Michigan’s hard luck story has been told and retold. Detroit, once the Motor City of the World and fifth largest city in the US, today boasts the same population as Nashville, Tennessee and a 14% unemployment rate. The state’s unemployment rate is 8.8% — 2.3 points higher than the nation. And, sadly, so on.

Zogby Analytics just completed a poll of 500 Michigan voters and found that President Barack Obama’s popularity has suffered dramatically. The poll, conducted online February 26, shows the President’s job approval as upside down – 43% approve, 54% disapprove. This in a state that first elected him in 2008 with 57% of their vote, and then followed by re-electing him in 2012 with 54%. Perhaps most ominous for the President – and the Democrats he supports – is that only 32% of independent voters approval of his job performance. And only 25% of Michigan voters believe the country is headed in the right direction.

So that should spell a good year for the Republicans in the state, right? Hardly. Congress, which is half controlled by a GOP majority, gets a thumbs up from only 15%, with four in five (79%) disapproving and Democrats lead right now in the Congressional generic in the state by eight points – 40% to 32%. The current GOP governor, Rick Snyder, leads his Democratic challenger, but his job rating is only slightly higher than the President’s. And former two-term Secretary of State Terri Lynn Land holds only a tiny lead (41%-38%) over her Democratic opponent in the US Senate race to replace longtime Senator Carl Levin.

The GOP is very competitive in this swing state but we might have figured that the President’s low numbers would be a drag on his party. No doubt the Democrats are hurting but the Republicans cannot gloat or take out the champagne and victory cigars yet. Drilling down into the polling numbers a bit, that Congressional generic reveals that 25% are undecided overall – including 56% of independents. Over 20% are still undecided in the Senate race, including a much larger percentage of independents.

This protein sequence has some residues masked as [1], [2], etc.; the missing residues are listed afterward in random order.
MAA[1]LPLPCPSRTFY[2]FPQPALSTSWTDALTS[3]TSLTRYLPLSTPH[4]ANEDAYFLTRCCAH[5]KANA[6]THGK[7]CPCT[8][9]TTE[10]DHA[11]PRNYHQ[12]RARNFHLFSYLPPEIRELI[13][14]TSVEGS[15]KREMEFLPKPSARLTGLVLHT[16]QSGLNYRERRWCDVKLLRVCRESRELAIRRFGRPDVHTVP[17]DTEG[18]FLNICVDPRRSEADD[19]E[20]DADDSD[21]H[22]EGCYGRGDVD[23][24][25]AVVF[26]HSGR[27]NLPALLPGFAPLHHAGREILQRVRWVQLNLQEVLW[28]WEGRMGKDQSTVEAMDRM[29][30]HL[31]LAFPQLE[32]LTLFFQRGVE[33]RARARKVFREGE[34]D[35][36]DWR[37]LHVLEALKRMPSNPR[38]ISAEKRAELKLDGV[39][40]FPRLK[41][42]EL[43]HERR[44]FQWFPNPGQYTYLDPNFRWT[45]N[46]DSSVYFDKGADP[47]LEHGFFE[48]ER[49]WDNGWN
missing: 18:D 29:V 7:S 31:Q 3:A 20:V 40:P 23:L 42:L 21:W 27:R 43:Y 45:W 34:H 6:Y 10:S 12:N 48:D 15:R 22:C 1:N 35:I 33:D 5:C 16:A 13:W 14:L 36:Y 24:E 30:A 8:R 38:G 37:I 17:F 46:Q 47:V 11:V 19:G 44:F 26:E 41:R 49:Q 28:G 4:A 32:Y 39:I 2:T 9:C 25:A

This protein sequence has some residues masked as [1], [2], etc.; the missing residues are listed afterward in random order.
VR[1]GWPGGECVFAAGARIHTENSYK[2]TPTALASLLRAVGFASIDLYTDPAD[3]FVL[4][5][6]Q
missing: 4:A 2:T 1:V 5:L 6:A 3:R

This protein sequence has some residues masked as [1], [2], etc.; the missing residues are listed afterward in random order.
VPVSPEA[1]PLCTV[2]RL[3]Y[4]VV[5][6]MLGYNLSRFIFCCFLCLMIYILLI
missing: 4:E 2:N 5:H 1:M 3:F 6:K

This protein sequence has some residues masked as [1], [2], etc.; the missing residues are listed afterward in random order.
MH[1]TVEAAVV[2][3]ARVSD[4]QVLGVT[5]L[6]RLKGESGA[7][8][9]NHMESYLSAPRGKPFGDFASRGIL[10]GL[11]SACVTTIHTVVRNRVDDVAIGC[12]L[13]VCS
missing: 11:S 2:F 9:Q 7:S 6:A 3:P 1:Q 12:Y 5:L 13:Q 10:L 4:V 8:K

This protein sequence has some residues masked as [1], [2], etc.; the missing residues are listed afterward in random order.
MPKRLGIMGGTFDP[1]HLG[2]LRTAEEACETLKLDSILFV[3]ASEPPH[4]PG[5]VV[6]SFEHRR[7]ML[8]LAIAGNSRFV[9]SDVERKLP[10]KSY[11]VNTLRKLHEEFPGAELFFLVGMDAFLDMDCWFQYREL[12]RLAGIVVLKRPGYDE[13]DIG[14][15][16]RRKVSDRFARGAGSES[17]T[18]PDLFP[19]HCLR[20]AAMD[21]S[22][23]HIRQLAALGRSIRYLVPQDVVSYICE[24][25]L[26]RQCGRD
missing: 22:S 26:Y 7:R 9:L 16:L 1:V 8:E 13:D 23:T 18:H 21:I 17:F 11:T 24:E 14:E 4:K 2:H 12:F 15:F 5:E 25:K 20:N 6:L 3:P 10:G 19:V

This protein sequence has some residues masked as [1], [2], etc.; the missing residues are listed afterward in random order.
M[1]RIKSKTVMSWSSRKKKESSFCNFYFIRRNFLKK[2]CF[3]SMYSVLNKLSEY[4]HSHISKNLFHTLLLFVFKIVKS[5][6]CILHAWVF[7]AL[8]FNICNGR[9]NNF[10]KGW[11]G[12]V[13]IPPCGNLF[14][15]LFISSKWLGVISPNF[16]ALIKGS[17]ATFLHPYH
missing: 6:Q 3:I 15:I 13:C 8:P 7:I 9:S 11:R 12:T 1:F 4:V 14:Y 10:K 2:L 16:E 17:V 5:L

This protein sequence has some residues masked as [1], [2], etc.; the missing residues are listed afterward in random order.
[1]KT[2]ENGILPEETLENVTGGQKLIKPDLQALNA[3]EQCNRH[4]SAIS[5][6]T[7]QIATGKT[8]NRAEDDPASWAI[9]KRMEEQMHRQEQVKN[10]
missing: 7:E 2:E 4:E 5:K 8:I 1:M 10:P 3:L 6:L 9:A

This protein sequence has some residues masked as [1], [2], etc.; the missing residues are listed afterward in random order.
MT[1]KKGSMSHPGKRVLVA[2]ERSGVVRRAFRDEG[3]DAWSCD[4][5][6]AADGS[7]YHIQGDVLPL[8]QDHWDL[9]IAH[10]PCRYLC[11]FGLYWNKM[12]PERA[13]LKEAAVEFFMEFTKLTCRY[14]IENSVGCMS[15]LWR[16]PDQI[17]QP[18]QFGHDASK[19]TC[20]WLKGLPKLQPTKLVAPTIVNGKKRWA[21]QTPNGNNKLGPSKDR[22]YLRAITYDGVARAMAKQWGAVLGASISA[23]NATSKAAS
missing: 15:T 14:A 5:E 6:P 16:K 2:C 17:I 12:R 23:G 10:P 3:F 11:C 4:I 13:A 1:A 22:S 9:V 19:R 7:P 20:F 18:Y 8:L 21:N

Michigan voters speak for the nation. Voters are at record levels of disenchantment but neither party is quite ready to pick up the mantle of this disenchantment and express voter sentiment. In the same Michigan poll, we found that the anger and resentment of 2010 is largely gone. Only 17% described themselves as “mad as hell and not going to take it anymore. Another 9% said that politics and government were largely “okay” – but 62% said that “significant improvement is needed”. The problem for both political parties is that neither is seen as providing that significant improvement.

So we are left with demographics and turnout. If the economy is improving and Obamacare is working enough to energize its beneficiaries, then look for some Democratic surprises in November. If the GOP can resolve its “who is the real conservative” dilemma and speak with a united voice they may be able to mobilize their turnout as they did in 2010. On the flip side, if in the process the GOP finds its inner conservative soul in the form social issues, look for a significantly higher turnout of younger voters than in 2010  – particularly young women – who will come out to mainly vote against a party they are seeing more and more as retrograde.

For now, slight advantage to the GOP but it is still too early. Michigan voters are just not happy about anything or anyone just yet. When we asked those who said they were either “bitter” or “mad as hell” who they were most angry with, 37% said President Obama, 17% said the GOP, and 46% said they were mad at both.